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Azure DWH part 25: Auditing and threat detection

By Daniel Calbimonte,

Introduction

Auditing allows to store database activities in the audit log in the Azure Storage Account. This feature is simpler than the SQL Profiler or the extended events. In this example we will connect and check the Auditing and threat detection option using Azure Portal and Excel.

Requirements

  1. An Azure Account 
  2. An Azure SQL Data Warehouse (ASDW) Installed

Getting Started

In the Azure Portal, go to databases. Click the ASDW database and select Auditing & Threat Detection. Change the Auditing option to ON and the threat and detection also to ON:

Threat detection costs $15 per month, but it is free for 60 days:

The audit log is stored in an Azure Storage Account. You can configure the number of days to retain the log. The first time, you will need to create the storage account with the option Create new. You can have a primary and secondary access key and it is possible to modify the name of the table where the log will be stored:

Once created the audit logs and threat detections, open the database using the data explorer or any tool of your preference to generate activity in the database:

Try to login using a wrong password and then login with the correct password:

Return to threat detection and configure the option to Send alerts to a specific email:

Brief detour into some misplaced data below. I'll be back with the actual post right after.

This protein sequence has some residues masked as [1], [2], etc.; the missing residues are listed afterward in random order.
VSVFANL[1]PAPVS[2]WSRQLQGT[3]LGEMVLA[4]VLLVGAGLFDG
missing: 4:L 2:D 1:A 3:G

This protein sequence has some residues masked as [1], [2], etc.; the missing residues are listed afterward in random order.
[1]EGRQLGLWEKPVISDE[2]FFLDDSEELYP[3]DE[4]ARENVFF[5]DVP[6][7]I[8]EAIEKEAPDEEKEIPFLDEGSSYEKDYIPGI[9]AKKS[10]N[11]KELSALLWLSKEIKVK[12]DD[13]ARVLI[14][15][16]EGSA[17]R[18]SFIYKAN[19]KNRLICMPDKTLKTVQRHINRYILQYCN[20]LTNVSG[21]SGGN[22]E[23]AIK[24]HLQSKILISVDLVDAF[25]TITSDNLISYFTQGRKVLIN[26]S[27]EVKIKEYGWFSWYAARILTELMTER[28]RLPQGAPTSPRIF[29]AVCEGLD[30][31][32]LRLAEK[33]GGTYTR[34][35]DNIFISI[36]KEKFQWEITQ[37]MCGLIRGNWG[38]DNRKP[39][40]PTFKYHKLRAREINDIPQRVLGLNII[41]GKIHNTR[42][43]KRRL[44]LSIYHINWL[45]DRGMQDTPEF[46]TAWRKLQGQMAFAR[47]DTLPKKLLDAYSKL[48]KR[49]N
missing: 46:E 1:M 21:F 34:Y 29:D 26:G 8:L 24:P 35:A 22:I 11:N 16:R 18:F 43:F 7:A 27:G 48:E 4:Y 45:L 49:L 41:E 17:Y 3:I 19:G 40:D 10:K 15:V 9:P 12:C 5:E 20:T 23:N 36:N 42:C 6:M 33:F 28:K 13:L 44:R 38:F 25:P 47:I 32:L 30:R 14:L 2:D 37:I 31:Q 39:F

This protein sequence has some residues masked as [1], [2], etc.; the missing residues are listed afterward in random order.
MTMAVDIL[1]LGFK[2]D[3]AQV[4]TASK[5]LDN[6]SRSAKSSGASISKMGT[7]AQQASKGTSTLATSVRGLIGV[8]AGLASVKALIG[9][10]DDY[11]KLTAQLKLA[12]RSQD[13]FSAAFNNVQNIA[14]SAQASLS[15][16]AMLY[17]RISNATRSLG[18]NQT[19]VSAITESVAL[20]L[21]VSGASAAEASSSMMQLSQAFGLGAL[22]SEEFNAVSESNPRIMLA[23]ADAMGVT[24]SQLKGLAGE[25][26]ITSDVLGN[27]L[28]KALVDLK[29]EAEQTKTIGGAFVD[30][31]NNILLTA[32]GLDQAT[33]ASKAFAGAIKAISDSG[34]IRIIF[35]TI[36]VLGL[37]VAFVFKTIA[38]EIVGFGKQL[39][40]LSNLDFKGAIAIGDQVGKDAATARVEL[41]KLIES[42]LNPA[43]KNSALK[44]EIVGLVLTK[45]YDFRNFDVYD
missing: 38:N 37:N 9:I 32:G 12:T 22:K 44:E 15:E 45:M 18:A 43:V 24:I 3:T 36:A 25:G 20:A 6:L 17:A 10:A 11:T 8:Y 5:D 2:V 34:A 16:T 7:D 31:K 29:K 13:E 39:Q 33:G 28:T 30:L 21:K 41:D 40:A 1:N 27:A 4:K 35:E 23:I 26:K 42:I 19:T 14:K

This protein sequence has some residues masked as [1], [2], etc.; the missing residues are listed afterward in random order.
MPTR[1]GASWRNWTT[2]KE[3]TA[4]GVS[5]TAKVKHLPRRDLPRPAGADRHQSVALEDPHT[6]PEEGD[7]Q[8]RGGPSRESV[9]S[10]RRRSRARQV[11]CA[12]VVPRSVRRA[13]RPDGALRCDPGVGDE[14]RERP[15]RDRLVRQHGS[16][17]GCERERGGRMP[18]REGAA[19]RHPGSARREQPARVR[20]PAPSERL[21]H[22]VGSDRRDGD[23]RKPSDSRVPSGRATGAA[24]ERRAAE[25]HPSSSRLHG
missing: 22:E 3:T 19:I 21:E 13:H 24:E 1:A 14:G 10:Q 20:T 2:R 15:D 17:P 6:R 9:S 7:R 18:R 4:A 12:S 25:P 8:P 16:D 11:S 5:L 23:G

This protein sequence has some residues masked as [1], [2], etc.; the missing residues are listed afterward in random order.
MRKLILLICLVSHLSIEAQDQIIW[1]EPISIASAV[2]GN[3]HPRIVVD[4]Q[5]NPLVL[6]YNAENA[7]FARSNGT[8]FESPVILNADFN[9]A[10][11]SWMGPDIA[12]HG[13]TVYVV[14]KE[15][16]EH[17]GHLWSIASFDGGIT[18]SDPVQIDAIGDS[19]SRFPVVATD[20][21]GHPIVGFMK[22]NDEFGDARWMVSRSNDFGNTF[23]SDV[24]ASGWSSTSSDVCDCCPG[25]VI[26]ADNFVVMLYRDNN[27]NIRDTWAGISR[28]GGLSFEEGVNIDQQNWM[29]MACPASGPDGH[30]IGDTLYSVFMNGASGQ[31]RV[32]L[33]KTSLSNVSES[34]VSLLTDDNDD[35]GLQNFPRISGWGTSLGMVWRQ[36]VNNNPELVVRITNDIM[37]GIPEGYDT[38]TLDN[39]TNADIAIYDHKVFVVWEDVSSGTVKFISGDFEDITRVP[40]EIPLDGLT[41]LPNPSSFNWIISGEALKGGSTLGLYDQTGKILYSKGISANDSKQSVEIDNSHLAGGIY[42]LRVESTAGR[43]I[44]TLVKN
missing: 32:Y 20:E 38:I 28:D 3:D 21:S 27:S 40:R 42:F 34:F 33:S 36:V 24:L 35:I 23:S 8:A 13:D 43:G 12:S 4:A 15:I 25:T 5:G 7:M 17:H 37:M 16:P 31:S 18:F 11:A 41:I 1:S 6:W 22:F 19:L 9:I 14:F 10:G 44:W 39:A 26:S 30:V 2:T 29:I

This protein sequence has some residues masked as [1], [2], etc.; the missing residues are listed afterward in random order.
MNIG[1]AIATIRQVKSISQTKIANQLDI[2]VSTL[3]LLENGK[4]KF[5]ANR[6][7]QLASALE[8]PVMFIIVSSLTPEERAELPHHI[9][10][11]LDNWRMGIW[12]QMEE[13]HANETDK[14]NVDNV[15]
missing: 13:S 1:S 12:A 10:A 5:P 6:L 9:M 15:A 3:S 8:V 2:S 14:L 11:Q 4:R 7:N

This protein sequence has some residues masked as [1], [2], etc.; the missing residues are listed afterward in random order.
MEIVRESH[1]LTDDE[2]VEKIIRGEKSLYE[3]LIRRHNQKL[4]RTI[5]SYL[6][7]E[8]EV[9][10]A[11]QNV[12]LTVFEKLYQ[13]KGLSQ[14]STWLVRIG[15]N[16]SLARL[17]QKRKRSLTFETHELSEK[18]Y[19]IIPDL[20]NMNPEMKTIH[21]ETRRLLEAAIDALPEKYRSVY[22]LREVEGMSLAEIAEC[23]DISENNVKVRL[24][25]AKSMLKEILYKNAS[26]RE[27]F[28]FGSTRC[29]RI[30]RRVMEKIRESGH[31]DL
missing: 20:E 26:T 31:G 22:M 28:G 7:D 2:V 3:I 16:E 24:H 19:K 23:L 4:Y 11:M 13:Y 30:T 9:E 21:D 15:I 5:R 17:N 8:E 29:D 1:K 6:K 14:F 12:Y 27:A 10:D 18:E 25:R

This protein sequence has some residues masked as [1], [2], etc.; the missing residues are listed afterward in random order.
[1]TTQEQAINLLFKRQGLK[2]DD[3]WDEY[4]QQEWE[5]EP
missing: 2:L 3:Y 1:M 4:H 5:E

Open the option Audit Records. You can check all the database activity:

Press the filter icon. YOU can specify the end time of the events to see:

We will now try the Open in Excel option for audit records:

An Excel file named Azure SQL DB Audit Logs Report Template will be downloaded. The Excel will ask for your account key:

You can find the account key in the Azure Portal, in Storage accounts in the Access Keys section:

Copy the access key to Excel and press connect. Once connected, the Excel file will ask for privacy levels for the current workbook and the Azure URL:

You can optimize the performance in Data and selecting New Query. In new query, select Query Options:

In Query Options select Ignore Privacy Levels and potentially improve performance:

You will need to go to Data and select the Option Refresh All:

You can now check and filter the Audit log in Excel with all the Advanced Excel features:

Conclusion

ASDW offers and Audit and threat detection. You need to enable this option which is by default OFF. The information is created in a blob storage account. You can view the information in Azure using a Web Browser, but the filters are not so good. You can save the audit log and view the information using Excel. MS Excel provides great feature to filter and search all the Audit entries.

References

 
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Tags
audit    
azure    
data    
sql    
threat    
warehouse    
 
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